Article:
A robot cop that executes traffic stops. But will cops test it?

An ingenious use of technology sees an attempt to reduce the potential confrontation between drivers and officers who stop their cars.


Could it reduce the potential of a deadly ending?

Screenshot by ZDNet

We've seen the story too many times before.

It all starts with an alleged malfunctioning taillight.

It ends with a shooting and, often, an exoneration.

And all this from a supposedly routine traffic stop.

Reuben Brewer, a senior robotics researcher SRI International, a Silicon Valley-based non-profit, wondered if this might be one of those rare moments when a robot might improve society's lot.

So he created a robotic being called the GoBetween. It slides out from the front of a police vehicle and is the first contact the driver has with the authorities.

Instead of a face, this robocop has two cameras, a speake,r and a microphone. It also has a screen on which you can see the human police officer's face.

If you've been stopped, you show your license and registration to the camera.

Then, if the officer decides to issue you a ticket, it's printed from the body of the robot.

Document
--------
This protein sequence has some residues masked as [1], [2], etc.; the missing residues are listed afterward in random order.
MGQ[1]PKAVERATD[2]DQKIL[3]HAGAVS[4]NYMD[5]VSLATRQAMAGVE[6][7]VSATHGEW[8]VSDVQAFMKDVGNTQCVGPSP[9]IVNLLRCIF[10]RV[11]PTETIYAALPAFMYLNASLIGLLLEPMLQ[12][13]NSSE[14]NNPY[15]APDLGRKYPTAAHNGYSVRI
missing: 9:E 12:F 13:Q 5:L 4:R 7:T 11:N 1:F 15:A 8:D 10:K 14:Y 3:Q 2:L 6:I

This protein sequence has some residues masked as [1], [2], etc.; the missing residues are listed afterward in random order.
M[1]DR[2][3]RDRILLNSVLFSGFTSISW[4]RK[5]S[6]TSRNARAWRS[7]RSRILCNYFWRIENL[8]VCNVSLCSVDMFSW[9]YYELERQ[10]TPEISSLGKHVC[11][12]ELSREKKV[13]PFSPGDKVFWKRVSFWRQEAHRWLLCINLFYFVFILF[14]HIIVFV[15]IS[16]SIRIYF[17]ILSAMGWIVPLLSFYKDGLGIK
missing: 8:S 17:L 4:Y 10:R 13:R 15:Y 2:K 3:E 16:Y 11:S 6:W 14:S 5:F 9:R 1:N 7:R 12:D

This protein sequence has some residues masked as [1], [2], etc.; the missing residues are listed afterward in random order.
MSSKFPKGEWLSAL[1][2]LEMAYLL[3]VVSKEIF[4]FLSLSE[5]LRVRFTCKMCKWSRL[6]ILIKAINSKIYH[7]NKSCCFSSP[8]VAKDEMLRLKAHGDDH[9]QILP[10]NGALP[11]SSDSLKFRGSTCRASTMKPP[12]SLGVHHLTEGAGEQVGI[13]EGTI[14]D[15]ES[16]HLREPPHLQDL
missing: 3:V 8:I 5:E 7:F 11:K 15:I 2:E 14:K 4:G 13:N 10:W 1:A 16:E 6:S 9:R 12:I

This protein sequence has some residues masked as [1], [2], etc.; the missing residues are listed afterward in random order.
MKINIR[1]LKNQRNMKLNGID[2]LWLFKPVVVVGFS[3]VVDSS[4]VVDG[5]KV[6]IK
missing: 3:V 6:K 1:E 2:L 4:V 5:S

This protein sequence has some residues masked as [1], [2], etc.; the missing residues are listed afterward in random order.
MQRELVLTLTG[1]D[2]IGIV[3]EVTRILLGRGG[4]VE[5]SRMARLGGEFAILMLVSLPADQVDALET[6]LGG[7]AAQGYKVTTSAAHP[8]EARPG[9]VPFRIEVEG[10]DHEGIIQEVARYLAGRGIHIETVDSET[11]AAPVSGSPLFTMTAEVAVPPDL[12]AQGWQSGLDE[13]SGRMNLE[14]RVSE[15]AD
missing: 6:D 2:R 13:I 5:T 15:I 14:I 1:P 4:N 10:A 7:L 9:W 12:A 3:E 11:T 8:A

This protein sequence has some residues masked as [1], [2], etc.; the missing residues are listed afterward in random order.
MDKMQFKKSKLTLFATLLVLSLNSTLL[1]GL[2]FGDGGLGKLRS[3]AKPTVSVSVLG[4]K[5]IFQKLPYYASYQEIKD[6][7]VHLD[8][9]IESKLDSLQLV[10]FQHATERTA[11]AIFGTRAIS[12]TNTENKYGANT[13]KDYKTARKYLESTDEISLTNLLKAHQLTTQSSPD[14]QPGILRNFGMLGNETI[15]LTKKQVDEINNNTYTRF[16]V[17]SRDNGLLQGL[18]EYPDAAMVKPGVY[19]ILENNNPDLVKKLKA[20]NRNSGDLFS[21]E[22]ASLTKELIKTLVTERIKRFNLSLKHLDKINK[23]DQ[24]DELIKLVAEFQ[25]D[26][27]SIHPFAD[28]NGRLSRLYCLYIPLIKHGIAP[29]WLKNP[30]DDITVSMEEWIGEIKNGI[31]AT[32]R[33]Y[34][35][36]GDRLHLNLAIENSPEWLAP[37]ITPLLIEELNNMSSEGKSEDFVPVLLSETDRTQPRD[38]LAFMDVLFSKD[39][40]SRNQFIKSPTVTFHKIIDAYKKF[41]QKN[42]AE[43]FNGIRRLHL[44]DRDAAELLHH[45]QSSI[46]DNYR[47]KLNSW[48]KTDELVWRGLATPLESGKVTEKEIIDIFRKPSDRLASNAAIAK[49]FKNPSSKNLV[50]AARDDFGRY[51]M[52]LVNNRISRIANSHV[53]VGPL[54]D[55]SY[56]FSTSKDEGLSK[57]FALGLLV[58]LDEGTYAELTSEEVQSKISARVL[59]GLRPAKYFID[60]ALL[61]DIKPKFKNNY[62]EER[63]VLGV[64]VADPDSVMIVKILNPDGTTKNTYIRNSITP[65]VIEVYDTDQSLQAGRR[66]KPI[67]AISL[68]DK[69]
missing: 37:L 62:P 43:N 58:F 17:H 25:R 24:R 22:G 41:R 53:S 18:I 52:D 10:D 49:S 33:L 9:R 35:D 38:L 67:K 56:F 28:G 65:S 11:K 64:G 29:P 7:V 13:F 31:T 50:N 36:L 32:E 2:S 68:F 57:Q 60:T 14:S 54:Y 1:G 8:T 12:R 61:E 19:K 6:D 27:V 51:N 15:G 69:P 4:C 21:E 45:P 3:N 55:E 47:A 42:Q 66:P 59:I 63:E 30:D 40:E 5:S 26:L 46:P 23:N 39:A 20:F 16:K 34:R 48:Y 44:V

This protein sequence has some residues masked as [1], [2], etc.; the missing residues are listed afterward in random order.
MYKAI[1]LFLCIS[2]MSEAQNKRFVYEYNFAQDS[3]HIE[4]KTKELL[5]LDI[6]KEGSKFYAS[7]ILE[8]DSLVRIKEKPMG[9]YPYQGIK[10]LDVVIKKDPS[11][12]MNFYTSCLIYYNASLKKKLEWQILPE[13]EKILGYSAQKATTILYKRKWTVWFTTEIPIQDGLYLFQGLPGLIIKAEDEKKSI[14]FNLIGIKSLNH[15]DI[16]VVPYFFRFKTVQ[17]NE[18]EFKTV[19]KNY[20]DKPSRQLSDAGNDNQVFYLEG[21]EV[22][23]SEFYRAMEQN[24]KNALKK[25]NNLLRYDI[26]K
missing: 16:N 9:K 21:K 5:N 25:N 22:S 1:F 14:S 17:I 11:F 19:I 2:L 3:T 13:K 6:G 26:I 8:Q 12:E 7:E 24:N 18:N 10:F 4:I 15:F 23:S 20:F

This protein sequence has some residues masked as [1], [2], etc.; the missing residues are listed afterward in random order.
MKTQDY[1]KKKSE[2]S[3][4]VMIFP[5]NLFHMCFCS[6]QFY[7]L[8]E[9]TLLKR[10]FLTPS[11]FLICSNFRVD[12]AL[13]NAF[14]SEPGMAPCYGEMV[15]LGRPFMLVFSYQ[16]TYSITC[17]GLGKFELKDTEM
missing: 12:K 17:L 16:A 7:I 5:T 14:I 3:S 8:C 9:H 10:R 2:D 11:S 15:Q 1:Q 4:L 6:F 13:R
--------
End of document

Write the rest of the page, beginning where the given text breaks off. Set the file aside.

The good intentions pour from this idea.

The robocop isn't going to pull a gun on you. He doesn't come to you with the possibility of an aggressive, threatening posture.

The conversation can remain civil. Both the driver and the officer are given a level of protection.

Brewer explained the psychology to The Washington Post: "People are more dangerous when they're scared, so the goal is to remove the possibility of being physically hurt so that they're less scared and less dangerous."

You might imagine that police forces, keen on de-escalating conflict, would be eager to at least test this idea.

So far, though, Brewer hasn't found any takers.

He has talked to four police departments. The reactions have been varied. 

Yes, of course, a bad guy driver might shoot the robot and drive away. Some drivers might just drive away without shooting, reasoning that the robot will be an impediment to the police car's ability to chase.

But anything that might, just might, begin to reduce the number of senseless deaths when police encounter drivers surely has to be worth trying.

A robot won't suddenly change prejudices. There's a small chance that it might, however, reduce tensions by just a tiny amount.

That tiny amount might, even if it's only in a few instances, be the difference between life and death.